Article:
Fish is big business. According to the Food and Agriculture Organization of the United Nations, global per capita fish consumption exceeded 20 kg (44 lb) for the first time in 2016. That works out to exports of 73.8 million tonnes worth USD 148 billion. Seafood is a major source of protein in many parts of the globe and nutritionists claim that diets with higher percentages of fish are healthier.
The trouble is, the wild fish stocks are under severe pressure from the growing demand, with 57 percent of the stocks overfished to the point of population decline, and another 30 percent classed as overexploited or recovering.
The P.E.I. government had to end its relationship with the P.E.I. Shellfish Association for an oyster enhancement program, it says, because the association was unable to supply necessary documentation from the 2016 program.
The association had for years been operating a program that spread oyster spat on public shellfish beds. But its funding was cut this year, and the province is now looking for a new contractor to perform the service.
Former directors of the association have complained the province cut its funding after disagreements over how the program was running and other industry issues.
Nearly every coastal country in the world has the potential to meet its own domestic seafood needs through aquaculture, suggests a new study.
Aquaculture is the farming of freshwater and saltwater aquatic organisms, including fish, crustaceans and molluscs such as oysters and mussels. The practice is the fastest-growing food sector, and it is hoped that aquaculture could help address increasing issues of food insecurity around the globe.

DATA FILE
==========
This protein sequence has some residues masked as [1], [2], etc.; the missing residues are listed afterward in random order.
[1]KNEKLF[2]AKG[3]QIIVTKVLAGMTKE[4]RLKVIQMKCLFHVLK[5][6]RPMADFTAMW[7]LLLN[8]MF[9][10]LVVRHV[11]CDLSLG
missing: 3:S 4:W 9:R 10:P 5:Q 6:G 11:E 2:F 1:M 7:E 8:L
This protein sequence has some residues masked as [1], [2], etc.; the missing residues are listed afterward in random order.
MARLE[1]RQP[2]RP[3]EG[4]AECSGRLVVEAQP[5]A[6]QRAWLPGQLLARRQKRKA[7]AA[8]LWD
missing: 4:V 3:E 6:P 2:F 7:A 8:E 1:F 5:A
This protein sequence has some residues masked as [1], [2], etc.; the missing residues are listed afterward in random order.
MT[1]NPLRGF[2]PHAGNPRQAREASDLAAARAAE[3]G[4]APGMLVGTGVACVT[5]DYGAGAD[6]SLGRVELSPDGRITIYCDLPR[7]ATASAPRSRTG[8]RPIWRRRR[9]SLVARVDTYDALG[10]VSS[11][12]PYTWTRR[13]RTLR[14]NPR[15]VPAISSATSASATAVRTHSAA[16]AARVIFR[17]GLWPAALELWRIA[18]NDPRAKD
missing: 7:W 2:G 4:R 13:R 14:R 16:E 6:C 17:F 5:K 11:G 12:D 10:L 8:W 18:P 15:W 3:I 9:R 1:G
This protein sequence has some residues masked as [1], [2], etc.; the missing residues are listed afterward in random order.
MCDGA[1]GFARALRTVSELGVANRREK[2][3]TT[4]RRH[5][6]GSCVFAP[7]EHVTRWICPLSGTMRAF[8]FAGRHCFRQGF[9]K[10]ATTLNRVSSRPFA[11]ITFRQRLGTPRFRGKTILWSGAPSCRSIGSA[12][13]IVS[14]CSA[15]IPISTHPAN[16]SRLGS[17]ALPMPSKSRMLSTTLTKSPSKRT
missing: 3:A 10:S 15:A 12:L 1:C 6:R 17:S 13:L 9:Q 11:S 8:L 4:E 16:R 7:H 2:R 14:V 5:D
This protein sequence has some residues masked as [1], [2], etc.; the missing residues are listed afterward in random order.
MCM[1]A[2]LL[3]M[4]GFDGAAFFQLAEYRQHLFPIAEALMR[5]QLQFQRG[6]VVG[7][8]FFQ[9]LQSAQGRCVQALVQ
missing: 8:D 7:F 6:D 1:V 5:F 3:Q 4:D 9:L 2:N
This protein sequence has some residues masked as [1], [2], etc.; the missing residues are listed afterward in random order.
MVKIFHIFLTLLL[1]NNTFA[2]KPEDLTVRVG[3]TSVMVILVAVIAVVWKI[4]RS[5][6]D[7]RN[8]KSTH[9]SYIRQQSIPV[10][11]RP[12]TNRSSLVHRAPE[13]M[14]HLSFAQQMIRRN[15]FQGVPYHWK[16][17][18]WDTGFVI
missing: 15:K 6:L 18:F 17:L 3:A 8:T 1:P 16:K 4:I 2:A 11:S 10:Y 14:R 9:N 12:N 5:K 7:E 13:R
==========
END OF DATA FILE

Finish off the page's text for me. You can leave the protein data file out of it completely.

New research now reveals that most coastal countries could meet their own domestic seafood needs using a tiny fraction of their ocean territory, demonstrating the oceans’ potential to support aquaculture.
With the UK leaving the EU and withdrawing from the London Fisheries Convention, the fishing industry could undergo drastic changes. The sector includes 24 fish producer organisations (POs), which are membership organisations made up of fishermen.
The UK will also be leaving the EU’s Common Fishery Policy, a set of rules through which European fishing fleet and fish stock are managed.
Recently reformed in 2014, the CFP gives all European fishing fleets equal access to EU waters and fishing grounds with the aim of creating fair competition. The current policy stipulates that between 2015 and 2020 catch limits should be set that are sustainable and maintain fish stocks in the long term.
Covering 70 percent of Earth's surface, the world's oceans are vast and deep. So vast, in fact, that nearly every coastal country has the potential to meet its own domestic seafood needs through aquaculture. In fact, each country could do so using a tiny fraction of its ocean territory.
So finds a study led by scientists from UC Santa Barbara and including researchers from the Nature Conservancy, UCLA and the National Oceanic and Atmospheric Administration. Their research, published in the journal Nature Ecology and Evolution, demonstrates the oceans' potential to support aquaculture. Also known as fish farming, the practice is the fastest-growing food sector, and it's poised to address increasing issues of food insecurity around the globe.
"There is a lot of space that is suitable for aquaculture, and that is not what's going to limit its development," said lead author Rebecca Gentry, who recently completed her Ph.D. at UCSB's Bren School of Environmental Science & Management. "It's going to be other things such as governance and economics."